Imagine an orchestra filled with unruly performers – the string section is not listening to the brass section and everyone's playing at a different pace – the conductor needs to set the tempo, bring all of the groups together, and produce a harmonious song. Executive function is the conductor of the brain - minus the wild hair and baton - and its job is to organize information, direct attention, and prioritize resources.
Executive function directs the mental processes that help children learn and make healthy decisions. According to the Center on the Developing Child at Harvard University, executive function depends on three brain functions: working memory, self-control, and mental flexibility.
Many children struggle with executive functioning including kids who have ADHD, dyslexia, autism, and mood disorders. However, kids can sharpen their skills and improve functioning through meaningful experiences that require self-regulation.
Here are six evidence-based strategies to help boost executive function:
Scaffold New Skills
Provide substantial support when your child is first learning a new skill, and gradually step back as your child increases in proficiency. For example if your child has to design an experiment for a science fair, help break down the steps that need to be completed and create a timeline to finish the project. Discuss the process, then give your child increasing opportunities to complete the steps independently.
Kids who lose track of long-term projects will benefit from daily planners and electronic alerts, kids who are perpetually late can self-monitor by using wall clocks and wrist watches, and kids who have trouble retaining spoken or written lessons can improve their performance by recording audio or taking notes. Learning how to compensate for working memory deficits by making information externally visible is a valuable skill that will enhance your child’s achievement and self-esteem.
Play Strategy Games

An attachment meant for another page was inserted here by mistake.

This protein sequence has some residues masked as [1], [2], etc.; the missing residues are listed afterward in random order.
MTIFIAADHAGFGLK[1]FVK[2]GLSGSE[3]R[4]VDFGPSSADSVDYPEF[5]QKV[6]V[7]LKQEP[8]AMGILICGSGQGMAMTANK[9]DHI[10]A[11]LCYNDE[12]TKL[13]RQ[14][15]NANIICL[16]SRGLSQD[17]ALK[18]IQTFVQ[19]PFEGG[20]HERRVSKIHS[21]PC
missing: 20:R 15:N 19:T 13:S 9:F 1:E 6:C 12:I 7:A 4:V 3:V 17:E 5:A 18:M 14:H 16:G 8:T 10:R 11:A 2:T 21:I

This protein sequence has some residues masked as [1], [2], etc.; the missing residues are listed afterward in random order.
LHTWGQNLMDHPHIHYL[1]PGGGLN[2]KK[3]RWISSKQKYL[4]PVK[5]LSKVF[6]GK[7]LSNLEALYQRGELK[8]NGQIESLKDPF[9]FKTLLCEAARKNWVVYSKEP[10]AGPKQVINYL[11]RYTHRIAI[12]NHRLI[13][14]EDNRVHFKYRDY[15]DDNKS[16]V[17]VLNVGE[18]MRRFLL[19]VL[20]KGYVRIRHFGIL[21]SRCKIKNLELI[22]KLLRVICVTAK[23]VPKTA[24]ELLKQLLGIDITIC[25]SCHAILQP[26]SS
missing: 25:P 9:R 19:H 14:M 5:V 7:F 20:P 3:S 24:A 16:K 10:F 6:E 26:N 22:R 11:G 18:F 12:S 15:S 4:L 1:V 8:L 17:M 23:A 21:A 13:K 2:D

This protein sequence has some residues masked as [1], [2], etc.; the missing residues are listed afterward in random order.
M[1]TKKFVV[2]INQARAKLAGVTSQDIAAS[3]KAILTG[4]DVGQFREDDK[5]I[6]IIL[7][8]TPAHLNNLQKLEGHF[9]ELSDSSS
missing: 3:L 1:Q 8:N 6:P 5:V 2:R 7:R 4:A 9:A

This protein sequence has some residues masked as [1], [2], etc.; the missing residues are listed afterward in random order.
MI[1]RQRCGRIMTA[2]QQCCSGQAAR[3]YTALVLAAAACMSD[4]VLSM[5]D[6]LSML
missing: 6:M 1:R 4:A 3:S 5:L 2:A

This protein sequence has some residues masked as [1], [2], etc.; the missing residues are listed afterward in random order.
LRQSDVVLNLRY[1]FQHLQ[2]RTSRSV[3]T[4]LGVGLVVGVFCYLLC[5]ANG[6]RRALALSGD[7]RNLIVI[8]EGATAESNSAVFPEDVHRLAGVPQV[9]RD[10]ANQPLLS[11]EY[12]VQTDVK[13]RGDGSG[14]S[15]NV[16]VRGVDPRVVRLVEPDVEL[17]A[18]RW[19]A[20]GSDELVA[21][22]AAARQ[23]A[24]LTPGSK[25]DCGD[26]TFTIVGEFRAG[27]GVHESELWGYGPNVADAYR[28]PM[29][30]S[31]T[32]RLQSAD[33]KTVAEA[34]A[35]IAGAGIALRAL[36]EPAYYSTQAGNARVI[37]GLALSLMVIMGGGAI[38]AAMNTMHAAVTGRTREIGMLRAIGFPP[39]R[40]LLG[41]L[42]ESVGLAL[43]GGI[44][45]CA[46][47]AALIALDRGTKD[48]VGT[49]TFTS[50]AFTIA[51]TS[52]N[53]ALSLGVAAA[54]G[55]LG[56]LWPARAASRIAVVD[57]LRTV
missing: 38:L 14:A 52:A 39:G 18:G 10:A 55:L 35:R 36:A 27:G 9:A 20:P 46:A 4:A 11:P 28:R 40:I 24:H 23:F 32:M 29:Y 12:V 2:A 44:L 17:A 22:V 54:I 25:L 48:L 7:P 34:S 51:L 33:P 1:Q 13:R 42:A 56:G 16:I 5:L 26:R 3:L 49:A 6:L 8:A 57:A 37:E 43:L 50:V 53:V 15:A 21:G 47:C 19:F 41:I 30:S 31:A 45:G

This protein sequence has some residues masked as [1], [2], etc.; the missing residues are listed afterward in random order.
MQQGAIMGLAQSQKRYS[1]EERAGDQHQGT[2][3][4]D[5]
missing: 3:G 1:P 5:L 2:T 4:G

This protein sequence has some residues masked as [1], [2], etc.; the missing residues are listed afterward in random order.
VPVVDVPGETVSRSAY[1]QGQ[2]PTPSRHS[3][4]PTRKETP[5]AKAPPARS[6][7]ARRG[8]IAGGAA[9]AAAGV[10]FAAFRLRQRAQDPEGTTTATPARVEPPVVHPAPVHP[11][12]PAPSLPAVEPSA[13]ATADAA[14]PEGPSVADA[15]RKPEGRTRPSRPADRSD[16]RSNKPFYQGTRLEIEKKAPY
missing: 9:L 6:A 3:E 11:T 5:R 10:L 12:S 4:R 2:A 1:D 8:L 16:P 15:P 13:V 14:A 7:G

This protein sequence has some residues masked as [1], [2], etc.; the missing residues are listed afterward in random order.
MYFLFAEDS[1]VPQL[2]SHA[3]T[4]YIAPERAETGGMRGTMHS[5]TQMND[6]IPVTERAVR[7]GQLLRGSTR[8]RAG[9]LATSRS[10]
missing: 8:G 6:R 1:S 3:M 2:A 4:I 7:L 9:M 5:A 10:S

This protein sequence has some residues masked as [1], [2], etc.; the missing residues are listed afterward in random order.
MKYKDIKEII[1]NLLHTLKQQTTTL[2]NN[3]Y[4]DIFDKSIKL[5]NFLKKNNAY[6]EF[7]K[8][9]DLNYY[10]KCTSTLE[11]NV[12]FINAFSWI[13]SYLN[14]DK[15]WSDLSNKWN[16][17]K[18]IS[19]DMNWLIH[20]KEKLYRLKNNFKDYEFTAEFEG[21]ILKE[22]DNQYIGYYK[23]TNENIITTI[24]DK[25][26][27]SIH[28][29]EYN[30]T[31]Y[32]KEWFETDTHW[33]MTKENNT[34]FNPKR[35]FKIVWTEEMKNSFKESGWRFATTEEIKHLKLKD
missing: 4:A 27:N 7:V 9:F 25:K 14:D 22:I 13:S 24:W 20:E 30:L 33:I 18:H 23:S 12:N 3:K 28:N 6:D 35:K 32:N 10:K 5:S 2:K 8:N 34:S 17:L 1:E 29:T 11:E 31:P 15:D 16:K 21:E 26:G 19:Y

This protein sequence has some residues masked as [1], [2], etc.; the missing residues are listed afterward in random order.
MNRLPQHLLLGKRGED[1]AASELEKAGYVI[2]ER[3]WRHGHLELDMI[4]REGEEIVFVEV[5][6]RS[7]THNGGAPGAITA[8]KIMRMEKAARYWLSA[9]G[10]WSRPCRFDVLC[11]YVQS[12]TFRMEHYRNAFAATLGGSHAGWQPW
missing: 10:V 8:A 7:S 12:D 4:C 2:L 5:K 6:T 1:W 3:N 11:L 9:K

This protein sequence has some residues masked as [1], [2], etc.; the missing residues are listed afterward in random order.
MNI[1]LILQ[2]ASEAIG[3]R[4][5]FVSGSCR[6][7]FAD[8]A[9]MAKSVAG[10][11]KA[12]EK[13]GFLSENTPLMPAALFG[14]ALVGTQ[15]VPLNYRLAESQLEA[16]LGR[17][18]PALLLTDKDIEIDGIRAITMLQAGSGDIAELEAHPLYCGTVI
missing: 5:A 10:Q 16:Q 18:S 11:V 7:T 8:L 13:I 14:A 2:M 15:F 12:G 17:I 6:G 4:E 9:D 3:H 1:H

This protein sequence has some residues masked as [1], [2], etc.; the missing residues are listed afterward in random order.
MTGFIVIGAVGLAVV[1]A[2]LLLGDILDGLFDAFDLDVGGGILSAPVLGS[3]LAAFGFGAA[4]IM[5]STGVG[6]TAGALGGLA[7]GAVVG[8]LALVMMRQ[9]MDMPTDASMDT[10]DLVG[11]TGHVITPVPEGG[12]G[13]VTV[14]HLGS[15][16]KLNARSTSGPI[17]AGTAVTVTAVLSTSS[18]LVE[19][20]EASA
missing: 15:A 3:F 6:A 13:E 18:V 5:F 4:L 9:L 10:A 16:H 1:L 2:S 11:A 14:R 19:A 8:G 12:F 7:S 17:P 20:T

Children learn best when they are invested in an activity. Card games like spades, board games like chess, and computer games like Minecraft are great activities for improving memory and flexible thinking because they require focused attention, quick decision-making, and tracking the progress of multiple players.
Engage in Sports and Physical Activities
Participating in a team sport,studying martial arts, playing tag, or jumping rope with friends all enhance concentration and impulse control because they require remembering complex rules, attending to other players’ actions, and focusing selectively.
Play Music, Sing, Dance, and Act
Performing in choir, band or school plays improves memory because children have to recall musical phrases, blocking, and lines. When children create imaginative skits and rehearse rhythmic movements, they learn how to focus and think flexibly.
Teach Long-Term Achievement with a Reward System
Children who struggle with impulsive behavior, disorganization, and low motivation can learn to improve their performance through practice. If your child lacks internal motivation, you can inspire positive changes by providing structured goals and incentives. If your child gets frustrated by having to wait for a prize, offer small rewards for daily achievements and larger rewards for maintaining progress over time.
With structured practice, your child can learn how to orchestrate the chaos of life into beautiful music.
Elana Hunter, LPCC-S is the Clinical Director of Cleveland Health and Wellness Center
This article was originally published in Northeast Ohio Parent Magazine, February 2018.